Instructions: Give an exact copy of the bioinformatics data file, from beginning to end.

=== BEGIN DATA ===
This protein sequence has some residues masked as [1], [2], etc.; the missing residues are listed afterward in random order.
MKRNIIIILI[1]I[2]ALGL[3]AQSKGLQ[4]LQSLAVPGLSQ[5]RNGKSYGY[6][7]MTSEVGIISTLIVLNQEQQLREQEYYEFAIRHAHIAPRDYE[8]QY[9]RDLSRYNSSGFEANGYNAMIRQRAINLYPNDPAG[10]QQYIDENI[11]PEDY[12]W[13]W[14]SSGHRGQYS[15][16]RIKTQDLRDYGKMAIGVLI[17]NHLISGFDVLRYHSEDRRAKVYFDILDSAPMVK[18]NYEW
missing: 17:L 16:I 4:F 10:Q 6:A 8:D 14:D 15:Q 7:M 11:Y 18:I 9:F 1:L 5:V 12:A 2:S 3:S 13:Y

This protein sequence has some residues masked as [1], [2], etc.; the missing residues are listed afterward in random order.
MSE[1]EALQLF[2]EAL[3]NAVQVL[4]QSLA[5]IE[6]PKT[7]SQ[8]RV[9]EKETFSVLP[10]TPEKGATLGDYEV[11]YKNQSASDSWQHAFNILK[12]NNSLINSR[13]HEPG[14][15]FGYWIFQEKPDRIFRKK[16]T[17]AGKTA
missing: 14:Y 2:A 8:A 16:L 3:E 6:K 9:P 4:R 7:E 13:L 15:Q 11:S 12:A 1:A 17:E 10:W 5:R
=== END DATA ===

This protein sequence has some residues masked as [1], [2], etc.; the missing residues are listed afterward in random order.
MKRNIIIILI[1]I[2]ALGL[3]AQSKGLQ[4]LQSLAVPGLSQ[5]RNGKSYGY[6][7]MTSEVGIISTLIVLNQEQQLREQEYYEFAIRHAHIAPRDYE[8]QY[9]RDLSRYNSSGFEANGYNAMIRQRAINLYPNDPAG[10]QQYIDENI[11]PEDY[12]W[13]W[14]SSGHRGQYS[15][16]RIKTQDLRDYGKMAIGVLI[17]NHLISGFDVLRYHSEDRRAKVYFDILDSAPMVK[18]NYEW
missing: 17:L 16:I 4:F 10:Q 6:A 8:D 14:D 15:Q 7:M 11:Y 18:I 9:F 1:L 5:V 12:A 2:S 3:S 13:Y

This protein sequence has some residues masked as [1], [2], etc.; the missing residues are listed afterward in random order.
MSE[1]EALQLF[2]EAL[3]NAVQVL[4]QSLA[5]IE[6]PKT[7]SQ[8]RV[9]EKETFSVLP[10]TPEKGATLGDYEV[11]YKNQSASDSWQHAFNILK[12]NNSLINSR[13]HEPG[14][15]FGYWIFQEKPDRIFRKK[16]T[17]AGKTA
missing: 14:Y 2:A 8:A 16:L 3:E 6:K 9:P 4:R 7:E 13:L 15:Q 11:S 12:A 1:A 17:E 10:W 5:R